Supply Chain Industry Forecast for 2016
Every year brings new opportunities and risks to the supply chain industry. As always, the desire to lower operating costs will be front and center. Currently low oil prices may cause some shippers to move from rail back to trucking, but as the climate change debate continues, the push to reduce greenhouse gases may soon result in new emissions standards. The increasing frequency of large, damaging storms that interfere with the supply chain is also concerning.
The political climate is just as important and no more predictable. Last year was a tough one for the growth of global trade. This year we’re seeing a renewed interest in global sourcing due to the ever-present desire for lower cost labor and supplies now that China is no longer the favored destination. The pending ratification of the Trans Pacific Partnership also has many companies looking forward to accessing new markets in the Pacific Asia region.
As Kaitlyn McAvoy reports in Spend Matters, “Heiko Schwarz, riskmethods founder and managing director, pointed to increased external risks, globalization and regulation compliance as the main issues procurement and supply chain managers will have to tackle in the new year.”
The Syrian refugee crisis and concerns about terrorism will have an impact. Expect tighter restrictions and new regulations regarding the crossing of international borders.
A lot will also depend on the climate in the boardroom as the winds of change sweep through corporate America. Many companies are losing experienced personnel.
Gene Tyndall, the executive vice president of Solutions and Business development told Supply Chain Digest, “We see several companies struggling with senior level expertise, as so many baby boomers have retired or are in the final stages of their careers.”
This is, indeed a problem and not just in management. Ask any 25-year plus, hourly employee at Walmart about the recently announced pay raises and you’ll hear something that didn’t make the news. Their previously grandfathered time and a half and double time pay will end under the newly announced pay scale, effective in April. Even with a 2% raise across the board, many of these longer term employees are taking pay cuts because of this change. Feeling unappreciated for long-term service, many could decide to take their 401K’s and go home.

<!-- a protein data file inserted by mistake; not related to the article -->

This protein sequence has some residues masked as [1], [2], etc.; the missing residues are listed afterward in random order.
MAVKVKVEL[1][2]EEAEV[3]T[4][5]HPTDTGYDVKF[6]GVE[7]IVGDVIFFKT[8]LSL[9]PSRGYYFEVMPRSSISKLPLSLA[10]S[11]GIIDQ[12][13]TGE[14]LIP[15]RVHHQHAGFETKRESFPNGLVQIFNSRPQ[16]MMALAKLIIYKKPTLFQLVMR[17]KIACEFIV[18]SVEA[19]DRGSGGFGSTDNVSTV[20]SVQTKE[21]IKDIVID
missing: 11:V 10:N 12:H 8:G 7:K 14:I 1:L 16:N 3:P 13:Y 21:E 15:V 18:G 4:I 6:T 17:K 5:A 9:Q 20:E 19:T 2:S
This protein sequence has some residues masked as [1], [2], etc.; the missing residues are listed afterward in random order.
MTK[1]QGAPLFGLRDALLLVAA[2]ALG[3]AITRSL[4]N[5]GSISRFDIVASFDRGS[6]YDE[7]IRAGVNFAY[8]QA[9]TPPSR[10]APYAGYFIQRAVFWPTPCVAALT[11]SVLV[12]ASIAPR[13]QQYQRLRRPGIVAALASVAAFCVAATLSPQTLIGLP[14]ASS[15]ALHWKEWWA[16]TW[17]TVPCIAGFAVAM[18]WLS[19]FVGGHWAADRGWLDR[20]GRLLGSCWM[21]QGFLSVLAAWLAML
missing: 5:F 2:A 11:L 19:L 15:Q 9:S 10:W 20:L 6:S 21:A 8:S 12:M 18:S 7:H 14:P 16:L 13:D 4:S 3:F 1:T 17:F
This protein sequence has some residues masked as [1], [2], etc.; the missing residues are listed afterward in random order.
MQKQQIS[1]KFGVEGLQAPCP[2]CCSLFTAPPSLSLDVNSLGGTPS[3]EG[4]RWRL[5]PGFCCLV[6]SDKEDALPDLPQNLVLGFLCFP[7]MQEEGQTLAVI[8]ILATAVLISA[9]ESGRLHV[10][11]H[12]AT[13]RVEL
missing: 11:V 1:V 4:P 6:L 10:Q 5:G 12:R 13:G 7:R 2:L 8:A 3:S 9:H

Meanwhile, the online competition continues to gain ground as large brick and mortar loses it.
In the previously referenced Supply Chain Digest story, Mark Wulfraat, the president of MWPVL International Inc., “notes that Amazon quietly rolled out no less than 43 smaller urban distribution facilities (Prime Now hubs and Fresh Delivery stations) in the US last year, with the goal to enable delivery to a customer’s doorstep in 60 minutes or less.”
We’ll see some new trends on the tech front too, in IoT and robotics. More companies will likely implement new technologies for better analytics. Having the ability to use big data to make predictions and better manage inventory will provide an edge in a competitive, global marketplace. Using robotics for loading and unloading containers and doing repetitive, time-consuming jobs will boost efficiency, save money and require new skill sets in the workplace.
Expect an interesting year of changes and opportunities in supply chain management worldwide.